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How Real is Travis Shaw’s “Breakout”?

Travis Shaw has undoubtedly had a better season this year than last.  In roughly the same number of plate appearances (562 thus far in 2017, compared with 530 last season), he has a TAv nearly fifty points higher and has more than doubled his WARP.  Entering the weekend against Miami, his .292 TAv ranked fifty-first among all hitters with at least 400 plate appearances, and his WARP put him comfortably atop the team’s position players.  Shaw has 30 home runs, after hitting only 16 last year, and his .523 SLG is a full one hundred points higher than his .421 mark last season.

Shaw’s improvement this season has a few obvious causes.  First, he has improved both his strikeout and walk rates.  His walk rate has jumped from 8.1 percent to 9.8 percent, while his strikeout rate has dropped from 25.1 percent to 23.3 percent.  Improved plate discipline generally helps on base percentage, but it can also indicate a hitter is being more selective about which pitches to swing at and thus more likely to make better contact.  Second, though, Shaw’s HR/FB rate has nearly doubled.  The extent to which such an increase is sustainable is unclear; my instinct is to say that he will regress back towards what he did last year, but his 2015 performance, in about half a season’s worth of plate appearances, more resembles this year than last.  As is generally the case, I suppose, he is likely to settle somewhere between the two extremes.

Statcast provides a lot of information about the quality of contact that we did not have previously, and this research project actually began with me digging into the difference between his Statcast outputs from this year and last year.  As the table below demonstrates, Shaw is not hitting the ball harder this year than he was last year.  In fact, his exit velocity on balls hit in the air has decreased, as has his percentage of hard-hit balls.

Entering the weekend against Miami, Shaw’s Statcast performance compared to 2016:

Year BBE Max EV Avg EV Avg FB/LD EV Avg GB EV Max DST Avg DST Avg HR Dist
2016 353 113.8 88.4 93.2 84.5 458 187 402
2017 351 112.3 88.5 92.8 85.2 449 199 407

 

95 mph+ % Barrels Barrels/BBE Barrels/PA
135 38.2% 29 8.2% 5.5%
122 34.8% 28 8.0% 5.3%

Last week, though, Jeff Sullivan published a piece on FanGraphs observing that hitters league-wide are making better contact on balls hit into the air, so I wondered if that might explain the apparent disparity between process and results.  Consequently, the two graphics below show Shaw’s launch angle and exit velocity from 2016 (left) and 2017 (right).  Although the two years look similar on the surface, Shaw is making better contact on balls with a launch angle above 25 degrees.  In fact, in 2017, his average exit velocity on balls with a launch angle of at least 25 degrees is 87.5 mph, while in 2016 it was 86.6.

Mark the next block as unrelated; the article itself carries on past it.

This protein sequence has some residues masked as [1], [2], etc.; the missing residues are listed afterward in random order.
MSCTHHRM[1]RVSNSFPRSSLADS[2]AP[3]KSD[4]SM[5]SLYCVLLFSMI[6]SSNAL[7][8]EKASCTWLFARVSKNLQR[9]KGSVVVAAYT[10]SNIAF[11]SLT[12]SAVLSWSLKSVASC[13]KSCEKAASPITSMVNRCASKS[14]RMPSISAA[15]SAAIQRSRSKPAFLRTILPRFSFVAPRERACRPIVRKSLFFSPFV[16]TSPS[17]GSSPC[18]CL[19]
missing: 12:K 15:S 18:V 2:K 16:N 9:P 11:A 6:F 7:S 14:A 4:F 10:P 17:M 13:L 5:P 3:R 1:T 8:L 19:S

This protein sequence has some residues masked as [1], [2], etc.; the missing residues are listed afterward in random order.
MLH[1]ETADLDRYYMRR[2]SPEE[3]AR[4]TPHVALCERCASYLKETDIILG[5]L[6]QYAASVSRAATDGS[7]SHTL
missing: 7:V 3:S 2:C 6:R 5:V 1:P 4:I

Shaw1

Shaw2

It will take more years of data and someone with more of a statistical background than I have to determine exactly how consequential that jump it is.  However, a full mile per hour seems significant given the way so many players’ average exit velocities bunch together on the overall Statcast exit velocity leaderboard.

If this type of improvement is real and Shaw’s overall performance improves despite his making worse contact, the consequences seem relatively significant.  Based on general knowledge of baseball through a few years ago, I would have thought that Shaw’s performance this year was unsustainable because his exit velocity dropped and so he was just getting lucky that more of his fly balls went over the fence.  But if he is trying to hit more fly balls and is doing so successfully, then his overall contact numbers are less important than those numbers on just balls in the air.

None of this fills me with enough confidence to predict what Shaw will be going forward.  I am less confident in predicting regression automatically than I otherwise would have been, though, so I will hold off on bold proclamations.  We have not previously been able to examine hitting data in this much detail, so it is possible that these year-to-year fluctuations existed previously and we just could not find them.  It is also possible that this trend is new and that Shaw is capitalizing on the shift in how baseball is played.  What plays out over the next couple years will help answer that question.


 

Photo Credit: Charles LeClaire, USAToday Sports Images.

“Launch Angle Breakdown.” MLB Advanced Media, LP., 2017. Retrieved from baseballsavant.mlb.com.

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